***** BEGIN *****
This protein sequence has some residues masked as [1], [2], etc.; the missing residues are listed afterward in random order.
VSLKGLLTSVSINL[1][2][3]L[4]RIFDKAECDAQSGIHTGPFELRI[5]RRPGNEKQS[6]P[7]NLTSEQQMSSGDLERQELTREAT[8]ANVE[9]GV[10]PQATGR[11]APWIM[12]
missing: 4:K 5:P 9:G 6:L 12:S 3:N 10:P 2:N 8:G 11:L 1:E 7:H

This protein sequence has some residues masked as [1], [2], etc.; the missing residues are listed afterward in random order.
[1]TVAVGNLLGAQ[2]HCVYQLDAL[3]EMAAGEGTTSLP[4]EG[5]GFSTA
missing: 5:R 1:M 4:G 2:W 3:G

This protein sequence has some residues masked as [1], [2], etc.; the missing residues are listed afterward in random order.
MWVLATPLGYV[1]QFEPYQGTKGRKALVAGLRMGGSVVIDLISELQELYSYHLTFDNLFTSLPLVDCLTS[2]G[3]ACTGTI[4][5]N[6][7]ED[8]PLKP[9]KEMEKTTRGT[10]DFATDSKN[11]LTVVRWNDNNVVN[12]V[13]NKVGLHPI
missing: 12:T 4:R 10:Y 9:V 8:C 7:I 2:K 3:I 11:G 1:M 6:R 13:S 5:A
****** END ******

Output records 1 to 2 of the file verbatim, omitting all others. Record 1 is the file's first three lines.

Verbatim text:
This protein sequence has some residues masked as [1], [2], etc.; the missing residues are listed afterward in random order.
VSLKGLLTSVSINL[1][2][3]L[4]RIFDKAECDAQSGIHTGPFELRI[5]RRPGNEKQS[6]P[7]NLTSEQQMSSGDLERQELTREAT[8]ANVE[9]GV[10]PQATGR[11]APWIM[12]
missing: 4:K 5:P 9:G 6:L 12:S 3:N 10:P 2:N 8:G 11:L 1:E 7:H

This protein sequence has some residues masked as [1], [2], etc.; the missing residues are listed afterward in random order.
[1]TVAVGNLLGAQ[2]HCVYQLDAL[3]EMAAGEGTTSLP[4]EG[5]GFSTA
missing: 5:R 1:M 4:G 2:W 3:G